Will the new Jurassic Park movie be an anti-GMO adventure?

The only thing scarier than a rampaging mega-dinosauar is a rampaging mega-dinosaur that’s also a genetically modified organism. That, at least, seems to be the spirit behind the marketing for Jurassic World, which comes out tonight. As the trailer makes clear, theatergoers should expect some meditations on genetic tinkering along with the more traditional chase scenes and roaring theropods.

“We have learned more in the past decade from genetics than a century of digging up bones,” a hubristic scientist (Bryce Dallas Howard) intones midway through the trailer. “A whole new frontier has opened up. We have our first genetically modified hybrid.” Cue the dramatic music and bubbling laboratory equipment, before neatly-dressed-scientist transitions to a scene featuring an earthy man in a brown vest, with fashionable scruff–Chris Pratt, looking like a cross between Indiana Jones and your middle school biology teacher. “They just went and made a new dinosaur?” Brown Vest asks sagely. “Probably not a good idea.”

Brown Vest frets further about the “dinosaur they cooked up in that lab.” Then the trailer starts to get bloody. GMO on the loose!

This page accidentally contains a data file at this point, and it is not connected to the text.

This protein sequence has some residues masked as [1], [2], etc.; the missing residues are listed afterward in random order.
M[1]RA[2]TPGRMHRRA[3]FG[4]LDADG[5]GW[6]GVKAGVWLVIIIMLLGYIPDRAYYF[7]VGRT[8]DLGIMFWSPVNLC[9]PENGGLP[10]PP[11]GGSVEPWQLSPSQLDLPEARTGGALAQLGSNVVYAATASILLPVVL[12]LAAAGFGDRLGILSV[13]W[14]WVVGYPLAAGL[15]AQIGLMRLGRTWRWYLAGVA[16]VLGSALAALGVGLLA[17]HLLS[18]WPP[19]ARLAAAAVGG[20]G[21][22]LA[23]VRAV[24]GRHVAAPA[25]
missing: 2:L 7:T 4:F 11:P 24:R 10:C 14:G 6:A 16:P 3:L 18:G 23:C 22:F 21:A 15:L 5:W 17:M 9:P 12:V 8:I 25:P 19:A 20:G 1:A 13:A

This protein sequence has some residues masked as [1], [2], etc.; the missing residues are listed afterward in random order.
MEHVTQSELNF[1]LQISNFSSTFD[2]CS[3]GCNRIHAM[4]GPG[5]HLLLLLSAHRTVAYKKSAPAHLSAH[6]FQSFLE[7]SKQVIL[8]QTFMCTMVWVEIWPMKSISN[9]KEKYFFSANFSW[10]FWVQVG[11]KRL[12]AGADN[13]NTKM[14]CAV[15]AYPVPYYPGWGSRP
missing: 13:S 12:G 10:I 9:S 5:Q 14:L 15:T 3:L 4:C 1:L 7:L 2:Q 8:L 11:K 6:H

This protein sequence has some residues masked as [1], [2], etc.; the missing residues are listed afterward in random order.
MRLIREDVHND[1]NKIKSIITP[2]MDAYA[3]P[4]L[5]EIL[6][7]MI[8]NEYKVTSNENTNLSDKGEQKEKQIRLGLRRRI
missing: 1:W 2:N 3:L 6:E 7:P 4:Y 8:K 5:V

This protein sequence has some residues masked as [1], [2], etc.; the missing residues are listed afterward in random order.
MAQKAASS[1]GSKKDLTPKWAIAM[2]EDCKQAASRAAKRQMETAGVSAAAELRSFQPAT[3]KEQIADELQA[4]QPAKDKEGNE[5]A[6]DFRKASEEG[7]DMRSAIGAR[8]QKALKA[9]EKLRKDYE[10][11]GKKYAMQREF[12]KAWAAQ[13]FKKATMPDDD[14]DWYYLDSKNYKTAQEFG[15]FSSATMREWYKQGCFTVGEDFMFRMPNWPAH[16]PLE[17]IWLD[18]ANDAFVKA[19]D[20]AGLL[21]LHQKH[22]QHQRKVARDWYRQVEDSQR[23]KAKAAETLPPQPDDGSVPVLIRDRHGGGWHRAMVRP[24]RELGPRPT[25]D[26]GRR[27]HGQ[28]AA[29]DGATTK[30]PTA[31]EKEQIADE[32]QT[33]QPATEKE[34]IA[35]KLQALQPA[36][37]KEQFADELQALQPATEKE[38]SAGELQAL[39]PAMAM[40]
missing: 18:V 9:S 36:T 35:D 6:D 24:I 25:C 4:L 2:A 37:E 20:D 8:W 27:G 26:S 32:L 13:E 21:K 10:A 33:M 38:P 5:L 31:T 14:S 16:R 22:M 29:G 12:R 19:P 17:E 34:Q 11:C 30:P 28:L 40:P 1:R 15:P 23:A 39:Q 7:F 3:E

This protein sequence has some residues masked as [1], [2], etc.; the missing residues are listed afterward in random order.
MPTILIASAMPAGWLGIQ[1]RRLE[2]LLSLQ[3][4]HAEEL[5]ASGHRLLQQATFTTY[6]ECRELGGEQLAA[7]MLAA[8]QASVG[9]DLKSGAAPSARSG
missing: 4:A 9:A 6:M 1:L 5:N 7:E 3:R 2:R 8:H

You can watch it yourself. The Cubit editors are looking forward to the film (well, one of us is; the other is too scared to see it) but unless Jurassic Park surprises us, this whole premise feels pretty familiar: the fable of the hubristic scientist, spun up with some straightforward GMO fear-mongering.

Hubris happens. It does. But this story is starting to feel old. In part, that’s because it’s difficult today to find an onscreen scientist who’s not one or more of the following: (a) heartless and overconfident; (b) a weapons designer; (c) a stock character from the Asian stereotype department; (d) charmingly insane.

But it’s also because hubris and tinkering with stuff aren’t necessarily necessarily linked, as much as vest-man would like us to believe that they are. It’s possible to make bold things, and also to be thoughtful about the consequences—to be, in short, both the swaggering geneticist and the grizzled skeptic.

Observers of certain conversations about some new technologies, including GMOs, will be forgiven for thinking that kind of balance is impossible. Between the rabid skeptics and the rabid backers, the voices that speak seriously about the benefits of a scientific advance, while also acknowledging the problems that come with any new technology (Who gets to control it? How will we know when the tinkering has gone too far?) tend to get lost.

In our marketing and in our fictions, we set those roles apart: innovation versus common sense. This generates good stories that can be told in 90 seconds or less. But in the real world, perhaps, we separate them at our peril.

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The shared assumption behind creationism and anti-GMO in Europe